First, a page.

Your Child and Anxiety

Kids are like Petri dishes, metaphorically and otherwise. They pick up viruses, track them wherever they go, and spread “the love” to families and friends as their little bodies are growing to develop a strong immune system. Metaphorically speaking, they are easily influenced, will pick up swear words or bad habits, possibly before the more “positive” types of attributes. They are sponges, just soaking up that world around them as those mirror neurons are being formed in their brains. 

We adults are not perfect, so just breathe and remember you are doing your best with where you’re at and with what you’ve got. Got it? OK good! With living in an imperfect world, we suffer the consequences of having anxiety or depression from time to time. Perhaps this is not the case with you, yet  you are the sheer witness of your child manifesting these fears, worries, behaviors and otherwise, and you, as a parent feel so out of control as to what to do. Am I speaking your language? I hope so! I want you to feel supported in knowing:

A.) You are not alone in the battle. It may feel frustrating ,if not angering, that no matter how hard you try, what reinforcements or natural consequences you are implementing, it feels it does no good.


B.) This too, shall pass.


C.) There are some incredible resources out there to support you in this unknown territory.

First, let’s break down the types of symptoms or subtle cues your children are showing that may be a sign they are wrestling with anxiety or feelings of overwhelm specifically.

  1. trouble sleeping or falling asleep

  2. Avoiding new experiences

  3. Unexplained physical complaints- i.e. multiple trips to the school nurse for little clear explanation

  4. Getting into fights at school

  5. Fidgeting, Skin Picking, or Restlessness

  6. Over eating or under eating

  7. Isolating or detaching with technology often: perhaps they are retreating to their room when guests or multiple family members arrive.

As adults, we may not be getting into physical fights at work. However, many of the symptoms or signs of anxiety in kids are similar in adults as well. We’ve just learned how to reign it in for sake of complying with societal norms. Kids have a bit less of a filter, which is one of the many reasons they are endearing, and they tell it like it is :).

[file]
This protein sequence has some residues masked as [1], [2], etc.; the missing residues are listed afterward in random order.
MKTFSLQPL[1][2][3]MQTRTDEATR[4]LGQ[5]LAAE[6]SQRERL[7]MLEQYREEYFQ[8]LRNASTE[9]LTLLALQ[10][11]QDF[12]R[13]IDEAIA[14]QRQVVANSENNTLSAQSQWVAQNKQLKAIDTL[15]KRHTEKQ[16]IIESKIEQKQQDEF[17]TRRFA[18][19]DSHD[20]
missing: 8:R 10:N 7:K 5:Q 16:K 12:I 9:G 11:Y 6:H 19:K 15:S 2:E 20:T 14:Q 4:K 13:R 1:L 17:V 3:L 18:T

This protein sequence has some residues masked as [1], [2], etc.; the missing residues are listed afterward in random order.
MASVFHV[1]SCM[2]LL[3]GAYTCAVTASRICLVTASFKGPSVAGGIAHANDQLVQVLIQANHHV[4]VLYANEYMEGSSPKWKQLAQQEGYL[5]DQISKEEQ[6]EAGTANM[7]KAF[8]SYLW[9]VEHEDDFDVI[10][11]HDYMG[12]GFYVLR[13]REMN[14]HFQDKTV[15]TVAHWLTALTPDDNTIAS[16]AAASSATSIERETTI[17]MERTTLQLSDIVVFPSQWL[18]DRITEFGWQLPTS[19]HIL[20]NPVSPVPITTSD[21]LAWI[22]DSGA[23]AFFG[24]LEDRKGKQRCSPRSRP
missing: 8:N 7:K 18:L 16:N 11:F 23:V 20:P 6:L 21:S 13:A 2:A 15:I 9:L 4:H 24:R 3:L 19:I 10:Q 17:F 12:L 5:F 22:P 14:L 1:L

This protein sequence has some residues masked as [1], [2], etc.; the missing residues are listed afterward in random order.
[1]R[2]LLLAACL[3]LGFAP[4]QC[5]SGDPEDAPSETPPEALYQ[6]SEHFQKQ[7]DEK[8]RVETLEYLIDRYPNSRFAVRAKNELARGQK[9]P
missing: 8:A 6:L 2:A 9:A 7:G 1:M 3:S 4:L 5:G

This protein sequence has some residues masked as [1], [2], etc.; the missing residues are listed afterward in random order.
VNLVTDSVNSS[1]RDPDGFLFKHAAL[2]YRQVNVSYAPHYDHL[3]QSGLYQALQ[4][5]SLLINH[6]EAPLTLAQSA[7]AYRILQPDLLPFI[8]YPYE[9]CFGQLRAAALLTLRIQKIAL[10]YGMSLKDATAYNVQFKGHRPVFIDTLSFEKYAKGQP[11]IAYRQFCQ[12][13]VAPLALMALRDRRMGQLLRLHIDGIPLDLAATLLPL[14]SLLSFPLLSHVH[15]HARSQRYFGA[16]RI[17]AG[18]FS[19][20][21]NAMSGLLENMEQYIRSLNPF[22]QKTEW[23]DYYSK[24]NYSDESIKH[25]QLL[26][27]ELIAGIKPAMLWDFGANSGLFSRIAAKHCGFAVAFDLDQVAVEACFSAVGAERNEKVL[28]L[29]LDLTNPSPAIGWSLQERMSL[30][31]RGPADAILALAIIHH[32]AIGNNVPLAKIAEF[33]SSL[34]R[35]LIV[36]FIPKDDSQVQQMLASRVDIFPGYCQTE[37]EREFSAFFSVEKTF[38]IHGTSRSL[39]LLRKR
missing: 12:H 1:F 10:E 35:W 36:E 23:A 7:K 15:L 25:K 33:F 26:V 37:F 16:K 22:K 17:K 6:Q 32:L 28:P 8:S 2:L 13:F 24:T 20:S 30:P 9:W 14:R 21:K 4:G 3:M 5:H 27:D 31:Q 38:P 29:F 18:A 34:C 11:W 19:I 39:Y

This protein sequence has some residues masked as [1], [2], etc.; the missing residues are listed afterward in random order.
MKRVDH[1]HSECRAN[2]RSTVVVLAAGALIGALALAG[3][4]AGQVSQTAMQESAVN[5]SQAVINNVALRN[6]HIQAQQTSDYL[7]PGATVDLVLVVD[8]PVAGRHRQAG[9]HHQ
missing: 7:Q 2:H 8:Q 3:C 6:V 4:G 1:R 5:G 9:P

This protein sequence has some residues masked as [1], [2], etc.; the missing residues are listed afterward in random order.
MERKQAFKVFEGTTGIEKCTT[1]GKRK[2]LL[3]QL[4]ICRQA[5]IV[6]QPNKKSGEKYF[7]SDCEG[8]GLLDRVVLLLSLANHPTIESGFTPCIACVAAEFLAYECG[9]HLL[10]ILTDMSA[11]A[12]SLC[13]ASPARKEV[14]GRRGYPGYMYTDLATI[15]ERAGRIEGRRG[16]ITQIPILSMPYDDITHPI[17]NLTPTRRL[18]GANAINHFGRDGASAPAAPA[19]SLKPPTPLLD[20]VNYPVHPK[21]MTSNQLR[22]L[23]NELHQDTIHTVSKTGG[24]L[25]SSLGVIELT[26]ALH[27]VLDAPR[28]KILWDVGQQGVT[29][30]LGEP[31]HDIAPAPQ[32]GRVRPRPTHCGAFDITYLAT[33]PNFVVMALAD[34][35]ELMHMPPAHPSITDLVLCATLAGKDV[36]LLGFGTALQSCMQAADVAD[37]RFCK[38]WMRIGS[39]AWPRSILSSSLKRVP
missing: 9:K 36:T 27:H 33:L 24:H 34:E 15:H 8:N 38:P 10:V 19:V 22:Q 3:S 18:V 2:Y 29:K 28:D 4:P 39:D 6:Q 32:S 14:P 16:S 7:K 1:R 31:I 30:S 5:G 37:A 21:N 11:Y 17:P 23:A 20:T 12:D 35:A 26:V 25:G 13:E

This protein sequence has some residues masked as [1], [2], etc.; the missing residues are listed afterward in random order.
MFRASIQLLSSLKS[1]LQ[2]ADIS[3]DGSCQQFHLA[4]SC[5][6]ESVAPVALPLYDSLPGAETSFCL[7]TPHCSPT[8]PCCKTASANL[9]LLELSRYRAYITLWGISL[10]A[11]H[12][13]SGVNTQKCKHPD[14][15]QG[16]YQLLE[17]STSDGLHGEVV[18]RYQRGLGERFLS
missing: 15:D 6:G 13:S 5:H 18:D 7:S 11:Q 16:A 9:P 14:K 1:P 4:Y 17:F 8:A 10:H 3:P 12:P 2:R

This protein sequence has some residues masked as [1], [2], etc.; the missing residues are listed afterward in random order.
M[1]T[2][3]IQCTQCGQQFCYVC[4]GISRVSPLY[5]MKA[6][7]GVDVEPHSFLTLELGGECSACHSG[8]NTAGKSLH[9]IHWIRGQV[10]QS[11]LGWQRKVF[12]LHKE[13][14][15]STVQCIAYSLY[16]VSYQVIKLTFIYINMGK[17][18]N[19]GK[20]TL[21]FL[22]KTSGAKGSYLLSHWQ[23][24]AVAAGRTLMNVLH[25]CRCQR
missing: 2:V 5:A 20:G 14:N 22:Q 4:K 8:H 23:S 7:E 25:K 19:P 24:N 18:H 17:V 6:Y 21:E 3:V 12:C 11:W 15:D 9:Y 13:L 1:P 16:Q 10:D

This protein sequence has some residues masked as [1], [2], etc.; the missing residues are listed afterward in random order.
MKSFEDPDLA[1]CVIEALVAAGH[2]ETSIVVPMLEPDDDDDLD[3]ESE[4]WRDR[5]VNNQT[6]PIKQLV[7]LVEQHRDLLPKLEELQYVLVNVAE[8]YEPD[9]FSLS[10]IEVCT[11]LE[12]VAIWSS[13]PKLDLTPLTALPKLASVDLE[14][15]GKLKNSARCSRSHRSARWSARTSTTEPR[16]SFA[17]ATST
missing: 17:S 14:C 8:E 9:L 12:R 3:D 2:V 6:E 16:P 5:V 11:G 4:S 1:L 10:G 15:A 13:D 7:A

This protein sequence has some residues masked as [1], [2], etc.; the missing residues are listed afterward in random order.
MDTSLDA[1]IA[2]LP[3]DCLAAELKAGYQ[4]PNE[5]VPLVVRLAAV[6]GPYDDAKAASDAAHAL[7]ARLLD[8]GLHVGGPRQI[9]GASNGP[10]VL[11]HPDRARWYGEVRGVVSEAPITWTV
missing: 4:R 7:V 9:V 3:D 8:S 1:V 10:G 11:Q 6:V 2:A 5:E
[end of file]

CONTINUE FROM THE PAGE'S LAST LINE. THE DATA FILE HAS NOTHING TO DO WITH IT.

Why the Anxiety?

Kids develop anxiety for varying reasons. It’s common for the root of anxiety to simply be in one’s genetic disposition. Some other reasons could be, unresolved trauma, social anxiety, bullying, being a perfectionist, self esteem concerns, being HSP (Hypersensitive Person) or perhaps anxiety is masking alternative diagnoses such as ADHD, Obsessive Compulsive Disorder, or PTSD. Whatever the reason, it varies from person to person, and is unique to each kiddo.

So what can you do to help?

  1. Counseling really allows children and parents to help get to the root of anxiety or if nothing else, how to cope better and decrease its effects. This is especially true if the anxiety is interfering with healthy relationships, and allowing them to flourish. If the anxiety is interfering with a child’s school work, or they are avoiding school altogether, this is often a sign anxiety is ruling more than is allowed, and counseling may be a good intervention.

  2. Making a visual calendar for your child, allowing them to feel safety and a sense of control in their world just in knowing the family schedule for the week.

  3. Give them some quality time with you. Take even just 30 minutes to grab some ice cream, go to a festival or do some crafting. This helps with the bonding experience and letting your child know they have a consistent safe place to land. Having this built into your calendar or routine can be absolutely transformative!

  4. Create a stress relief basket at home: the basket can consist of things like coloring books, a ball to throw around, a mindfulness exercise, a fidget spinner, or journaling paper. Having this will allow your child learn how to develop independence and responsibility over their emotions once you’ve taught them what anxiety or stress can feel and look like.